Wednesday, 28 May 2008

Why Did it Have to be Snakes?

Apart from all the other fantastically ridiculous things in Exodus 7, I'd like to focus today on the staff that god turns into a snake. god sends Moses and Aaron to talk to Pharaoh and tells them to have Aaron throw his staff to the ground, which would then turn into a snake. This, supposedly, would show Pharaoh that god is serious and has powers. (Again, I'm ignoring the part about how god already knew it wouldn't work on Pharaoh since he had hardened his heart...maybe I'll post about that later...) Anyway, is Pharaoh impressed? Nope, not one bit. He calls his people together and they all throw down their staffs which all turn into snakes. So much for that magical power, right?

Granted, Aaron's snake eats all the other snakes there, but that's not the point. Where did Pharaoh's people get this power from?


Steven Bently said...

It was a magic trick, like hand over an empty tin of peanuts to someone and out pops a spring coiled cloth covered snake.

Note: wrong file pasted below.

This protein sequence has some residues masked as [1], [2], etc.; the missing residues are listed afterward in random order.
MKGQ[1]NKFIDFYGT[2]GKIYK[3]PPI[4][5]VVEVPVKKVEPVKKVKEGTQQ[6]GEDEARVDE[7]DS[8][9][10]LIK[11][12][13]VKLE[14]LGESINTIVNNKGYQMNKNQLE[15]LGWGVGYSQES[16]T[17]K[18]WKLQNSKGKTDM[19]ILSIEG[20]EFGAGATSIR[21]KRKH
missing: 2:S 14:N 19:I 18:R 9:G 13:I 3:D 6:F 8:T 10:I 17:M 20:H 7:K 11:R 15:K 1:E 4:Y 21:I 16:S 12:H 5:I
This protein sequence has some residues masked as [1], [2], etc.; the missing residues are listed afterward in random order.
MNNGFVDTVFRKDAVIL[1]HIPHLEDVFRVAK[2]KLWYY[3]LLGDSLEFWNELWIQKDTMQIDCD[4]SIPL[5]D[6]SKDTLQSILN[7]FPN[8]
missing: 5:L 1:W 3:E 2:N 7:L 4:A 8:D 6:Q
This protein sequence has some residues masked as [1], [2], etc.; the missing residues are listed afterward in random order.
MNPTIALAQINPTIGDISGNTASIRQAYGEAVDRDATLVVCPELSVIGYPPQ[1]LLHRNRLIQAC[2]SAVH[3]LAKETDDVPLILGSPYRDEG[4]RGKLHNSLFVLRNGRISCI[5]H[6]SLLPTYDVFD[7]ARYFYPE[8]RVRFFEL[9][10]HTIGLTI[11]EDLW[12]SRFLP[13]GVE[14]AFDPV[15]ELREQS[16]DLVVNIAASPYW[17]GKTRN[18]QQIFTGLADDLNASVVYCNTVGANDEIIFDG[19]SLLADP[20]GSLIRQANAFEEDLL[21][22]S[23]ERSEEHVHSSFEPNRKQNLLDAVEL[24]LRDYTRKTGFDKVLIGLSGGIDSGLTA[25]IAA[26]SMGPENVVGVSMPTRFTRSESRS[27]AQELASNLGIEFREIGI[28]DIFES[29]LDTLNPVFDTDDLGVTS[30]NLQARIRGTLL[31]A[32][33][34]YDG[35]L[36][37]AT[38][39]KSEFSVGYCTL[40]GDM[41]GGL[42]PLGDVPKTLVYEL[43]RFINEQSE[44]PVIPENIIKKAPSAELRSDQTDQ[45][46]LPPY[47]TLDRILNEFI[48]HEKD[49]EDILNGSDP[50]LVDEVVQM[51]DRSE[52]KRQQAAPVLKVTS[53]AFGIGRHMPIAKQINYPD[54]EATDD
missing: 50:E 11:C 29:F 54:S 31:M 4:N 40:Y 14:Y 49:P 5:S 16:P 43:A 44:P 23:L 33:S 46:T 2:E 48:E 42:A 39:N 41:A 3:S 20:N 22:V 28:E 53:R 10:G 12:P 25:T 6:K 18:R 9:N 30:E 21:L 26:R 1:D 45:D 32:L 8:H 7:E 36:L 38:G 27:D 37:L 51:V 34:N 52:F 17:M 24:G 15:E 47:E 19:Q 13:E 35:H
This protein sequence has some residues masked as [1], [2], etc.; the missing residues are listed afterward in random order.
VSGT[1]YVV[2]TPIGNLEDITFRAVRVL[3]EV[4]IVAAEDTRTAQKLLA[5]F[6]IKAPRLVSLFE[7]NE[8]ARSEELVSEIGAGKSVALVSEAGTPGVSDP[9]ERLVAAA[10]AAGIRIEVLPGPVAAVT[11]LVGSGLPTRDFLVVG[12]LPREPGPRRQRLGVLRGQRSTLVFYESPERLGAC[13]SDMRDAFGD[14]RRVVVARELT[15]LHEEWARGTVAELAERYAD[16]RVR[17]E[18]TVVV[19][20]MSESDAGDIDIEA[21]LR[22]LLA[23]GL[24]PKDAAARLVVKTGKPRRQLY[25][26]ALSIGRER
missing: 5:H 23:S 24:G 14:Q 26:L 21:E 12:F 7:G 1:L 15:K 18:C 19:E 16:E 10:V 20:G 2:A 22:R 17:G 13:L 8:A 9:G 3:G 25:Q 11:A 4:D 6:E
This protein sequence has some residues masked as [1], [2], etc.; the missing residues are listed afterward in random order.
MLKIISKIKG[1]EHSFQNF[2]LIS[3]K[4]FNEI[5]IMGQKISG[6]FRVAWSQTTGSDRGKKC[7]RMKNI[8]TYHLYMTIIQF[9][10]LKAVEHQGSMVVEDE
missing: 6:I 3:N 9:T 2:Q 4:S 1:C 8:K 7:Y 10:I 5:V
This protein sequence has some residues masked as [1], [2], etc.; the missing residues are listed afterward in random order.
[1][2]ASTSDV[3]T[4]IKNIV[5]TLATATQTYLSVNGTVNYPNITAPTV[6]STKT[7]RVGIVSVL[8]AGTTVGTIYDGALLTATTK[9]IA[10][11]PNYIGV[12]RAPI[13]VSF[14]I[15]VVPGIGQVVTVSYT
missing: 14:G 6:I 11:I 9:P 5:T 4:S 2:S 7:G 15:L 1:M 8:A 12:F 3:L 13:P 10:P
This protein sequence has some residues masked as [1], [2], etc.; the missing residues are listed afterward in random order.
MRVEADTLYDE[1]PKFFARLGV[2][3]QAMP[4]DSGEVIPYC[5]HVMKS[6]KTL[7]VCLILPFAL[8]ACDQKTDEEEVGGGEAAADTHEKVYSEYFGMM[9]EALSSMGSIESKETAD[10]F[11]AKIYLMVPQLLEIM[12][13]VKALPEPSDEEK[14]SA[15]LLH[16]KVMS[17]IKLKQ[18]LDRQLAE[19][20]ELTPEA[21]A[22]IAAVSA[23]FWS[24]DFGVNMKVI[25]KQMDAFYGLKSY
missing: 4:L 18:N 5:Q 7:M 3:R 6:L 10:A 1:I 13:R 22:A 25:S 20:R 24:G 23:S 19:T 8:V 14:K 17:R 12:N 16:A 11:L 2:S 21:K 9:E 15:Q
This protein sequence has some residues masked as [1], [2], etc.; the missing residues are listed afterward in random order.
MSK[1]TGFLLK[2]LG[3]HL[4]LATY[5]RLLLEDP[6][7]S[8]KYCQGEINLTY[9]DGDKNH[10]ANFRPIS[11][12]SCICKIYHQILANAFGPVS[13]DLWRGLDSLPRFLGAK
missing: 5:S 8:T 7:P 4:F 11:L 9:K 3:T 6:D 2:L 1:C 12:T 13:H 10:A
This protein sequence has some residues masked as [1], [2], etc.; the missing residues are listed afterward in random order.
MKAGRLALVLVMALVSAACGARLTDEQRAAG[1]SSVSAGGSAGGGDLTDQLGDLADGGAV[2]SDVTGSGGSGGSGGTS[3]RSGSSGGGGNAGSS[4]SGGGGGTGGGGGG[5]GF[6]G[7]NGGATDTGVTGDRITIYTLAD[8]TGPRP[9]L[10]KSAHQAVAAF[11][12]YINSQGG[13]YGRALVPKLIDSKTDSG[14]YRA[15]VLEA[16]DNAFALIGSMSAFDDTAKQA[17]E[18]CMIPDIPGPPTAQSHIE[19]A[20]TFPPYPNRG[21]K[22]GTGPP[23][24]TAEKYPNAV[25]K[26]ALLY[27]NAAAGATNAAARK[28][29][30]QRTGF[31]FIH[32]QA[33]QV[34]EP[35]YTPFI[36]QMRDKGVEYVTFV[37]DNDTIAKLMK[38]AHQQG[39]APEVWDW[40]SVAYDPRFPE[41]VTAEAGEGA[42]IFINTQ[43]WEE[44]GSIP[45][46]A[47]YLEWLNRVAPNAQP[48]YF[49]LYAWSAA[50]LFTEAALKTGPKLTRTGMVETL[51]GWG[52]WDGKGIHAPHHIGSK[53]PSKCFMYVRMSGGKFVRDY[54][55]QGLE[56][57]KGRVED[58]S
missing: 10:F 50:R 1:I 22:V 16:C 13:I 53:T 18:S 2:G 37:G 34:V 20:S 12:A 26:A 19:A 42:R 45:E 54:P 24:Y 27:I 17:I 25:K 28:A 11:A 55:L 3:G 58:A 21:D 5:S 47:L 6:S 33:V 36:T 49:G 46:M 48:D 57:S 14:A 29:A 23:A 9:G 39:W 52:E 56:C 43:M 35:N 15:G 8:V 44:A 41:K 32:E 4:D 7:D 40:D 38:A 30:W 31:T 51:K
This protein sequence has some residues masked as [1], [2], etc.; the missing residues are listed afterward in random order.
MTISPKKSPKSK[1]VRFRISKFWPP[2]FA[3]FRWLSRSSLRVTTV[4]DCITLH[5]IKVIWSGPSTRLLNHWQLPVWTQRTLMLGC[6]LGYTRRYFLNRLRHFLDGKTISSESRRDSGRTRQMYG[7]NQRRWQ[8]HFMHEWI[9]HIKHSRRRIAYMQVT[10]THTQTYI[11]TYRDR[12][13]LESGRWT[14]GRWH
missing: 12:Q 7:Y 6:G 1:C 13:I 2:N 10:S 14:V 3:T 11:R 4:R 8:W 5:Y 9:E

Pharoah's men were so scared by that coil spring snake that they just handed victory over to Aaron and Mo as per recorded by the stenographer.

Wallis said...

The snake is one symbol of Enki, the god who created man.

The snake also represents life in ancient times. It is also part of the symbol we modern people use to identify the medical field.

Enki's son Marduk fought three wars with all of the other gods, and finally won. A few folks believe that the last battle was an atomic-like war.

The Jewish writers used this story to indicate that the "reign" of false gods were over. The One True God has vanquished all of the other gods. Thus, Jehovah's snake was mightier than Enki/Marduk's snake.

This account was for both political and religious teaching and policies. The message to the Jews: you had better get on aboard the new agenda.

GCT said...

And where did Pharaoh's people get their powers from? Here, we clearly see that the intent of the authors was to show that their god was mightier than the other gods. This means that the original authors were not monotheists in the sense that they believed that other gods existed; they just didn't follow those other gods. This is damaging to many Xian claims.